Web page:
Take a Hint From Airbnb’s Marketing Strategy
In recent years, many travelers are comfortable researching, booking, and staying in homes and rooms in other people’s homes across the globe. Thanks to Airbnb. The online lodging platform is on track to have its best year yet, with 103 million “Nights” and “Experiences” booked and $2.1 billion, according to second quarter financial results for 2022.
Airbnb’s popularity and success didn’t happen overnight, though. After all, convincing millions of people to throw out preconceived notions about traveling and booking a stay at a stranger’s home takes time.
Much of Airbnb’s success can be attributed to its marketing strategy. Here’s a look at the marketing tactics Airbnb used to become a global booking, hospitality, and tourism phenomenon.
A Brief History of Airbnb
Airbnb started with an email, an idea, and an air mattress.
In 2007, co-founders Brian Chesky and Joe Gebbia were looking for ways to make San Francisco’s high rent prices more manageable. Joe had the idea of renting out the loft in their apartment as a “designer bed and breakfast” to compete with the city’s climbing hotel prices, too. Complete with an air mattress and a sleeping pad, the concept for Airbnb was born.
After launching Airbnb (then known as AirBed & Breakfast) in the spring of 2008 with their former roommate, Nathan Blecharczyk, the company began to grow slowly — eventually changing its name in 2009.
But the co-founders had difficulty convincing investors that “air mattresses on living room floors” would be the next big thing in the hotel space. To initiate growth, the founders used scrappy marketing techniques like professional photography, in-person visits to each Airbnb listing, and user-generated reviews.
Over the next several years, Airbnb’s popularity began to take off, hitting 6 million active listings, $150 billion earned by hosts, and more than 1 billion guest arrivals as of March 2022.
The company has expanded beyond travel accommodations too. Guests can now book travel excursions and experiences through Airbnb’s platform for a comprehensive tourism booking experience.
4 Tactics from Airbnb’s Marketing Strategy (and What You Can Learn From It)
1. Customer Segmentation Is Key
A pivotal part of the Airbnb marketing strategy is customer segmentation. Airbnb’s primary target customers are hosts and guests.
Hosts need resources that streamline the booking process, promote their listings, and provide a memorable experience for guests. Guests need booking tools that protect their purchases, provide detailed accommodation information, and make the booking process easy.
This means Airbnb doesn’t run one marketing strategy. It runs two.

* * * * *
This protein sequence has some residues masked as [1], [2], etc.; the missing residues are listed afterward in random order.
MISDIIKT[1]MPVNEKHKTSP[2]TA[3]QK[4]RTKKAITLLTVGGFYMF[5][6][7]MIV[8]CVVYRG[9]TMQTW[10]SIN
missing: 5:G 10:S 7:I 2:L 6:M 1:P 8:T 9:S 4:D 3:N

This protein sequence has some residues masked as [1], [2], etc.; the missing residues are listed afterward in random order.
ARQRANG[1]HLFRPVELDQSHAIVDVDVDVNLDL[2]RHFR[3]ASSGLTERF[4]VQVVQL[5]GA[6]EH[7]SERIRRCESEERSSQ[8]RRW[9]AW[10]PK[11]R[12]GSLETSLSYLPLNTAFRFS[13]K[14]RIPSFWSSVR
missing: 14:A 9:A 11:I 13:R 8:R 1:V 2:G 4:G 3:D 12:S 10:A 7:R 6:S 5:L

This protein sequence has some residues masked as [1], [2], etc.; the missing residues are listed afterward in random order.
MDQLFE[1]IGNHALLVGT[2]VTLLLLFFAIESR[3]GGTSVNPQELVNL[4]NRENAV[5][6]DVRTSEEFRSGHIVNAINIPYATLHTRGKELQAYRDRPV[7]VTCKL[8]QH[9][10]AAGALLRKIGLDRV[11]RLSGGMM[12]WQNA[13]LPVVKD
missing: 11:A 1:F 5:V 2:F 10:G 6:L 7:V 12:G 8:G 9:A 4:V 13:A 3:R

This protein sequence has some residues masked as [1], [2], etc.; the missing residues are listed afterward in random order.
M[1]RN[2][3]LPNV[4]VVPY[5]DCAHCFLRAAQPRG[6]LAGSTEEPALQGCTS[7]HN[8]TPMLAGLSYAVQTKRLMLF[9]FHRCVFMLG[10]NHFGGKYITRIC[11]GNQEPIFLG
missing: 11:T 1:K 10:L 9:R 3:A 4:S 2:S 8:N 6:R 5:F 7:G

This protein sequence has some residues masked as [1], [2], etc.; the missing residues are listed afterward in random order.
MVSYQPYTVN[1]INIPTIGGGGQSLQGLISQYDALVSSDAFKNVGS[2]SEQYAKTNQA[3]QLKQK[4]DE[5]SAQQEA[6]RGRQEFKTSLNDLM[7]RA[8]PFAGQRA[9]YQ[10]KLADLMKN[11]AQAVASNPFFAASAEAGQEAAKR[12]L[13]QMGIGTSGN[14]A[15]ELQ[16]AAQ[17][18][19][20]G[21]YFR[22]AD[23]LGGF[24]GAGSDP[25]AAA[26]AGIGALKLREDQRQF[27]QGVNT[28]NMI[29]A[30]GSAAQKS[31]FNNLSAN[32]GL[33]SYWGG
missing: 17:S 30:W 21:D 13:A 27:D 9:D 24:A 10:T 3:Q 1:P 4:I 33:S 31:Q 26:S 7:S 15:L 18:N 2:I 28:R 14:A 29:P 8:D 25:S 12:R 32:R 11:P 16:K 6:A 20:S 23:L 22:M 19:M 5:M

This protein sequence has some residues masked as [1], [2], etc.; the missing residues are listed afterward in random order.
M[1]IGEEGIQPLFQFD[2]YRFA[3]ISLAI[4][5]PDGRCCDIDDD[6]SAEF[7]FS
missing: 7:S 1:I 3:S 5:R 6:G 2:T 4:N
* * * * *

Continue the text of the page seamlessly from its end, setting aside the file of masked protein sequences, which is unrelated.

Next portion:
A marketing campaign promoting a spa day at a lavish property in Bali won’t convince those with rental properties to become Airbnb Hosts. Instead, Airbnb develops marketing campaigns highlighting the value Hosts provide and demonstrating the benefits of being a Host.
Lesson: What works for one customer segment will not work for the other. Don’t rely on blanket marketing campaigns to attract all types of customers. Determine your customer segments and develop strategic promotions targeted at each.
2. Product Alignment
Airbnb launched “Experiences” in 2016 to complement its accommodations. Experiences allowed guests to book immersive adventures with expert guides from the area. This new product offering benefited Hosts as well, as they now had an opportunity to create a full-fledged travel experience for Guests.
In April 2020, amidst a worldwide global health crisis, Airbnb needed a way for hosts to make up for the difference in lost revenue. The travel industry was decimated by the 2020 pandemic and accommodation bookings dropped significantly.
Airbnb launched Online Experiences, a virtual travel experience hosted by Airbnb’s community of Hosts around the world. Pasta-making lessons from hosts in Italy, conversations with professional athletes from around the globe, and team-building competitions — Airbnb’s online experiences were a creative way to increase revenue for hosts while dealing with the consequences of a global crisis.
As travel restrictions eased, Hosts were able to offer in-person and online experiences to supplement revenue as Guests slowly began to book accommodations once again.
Lesson: What products can your company offer to increase total customer spending? Make sure these products are aligned with your company’s mission and customer needs.
3. Build Trust and Community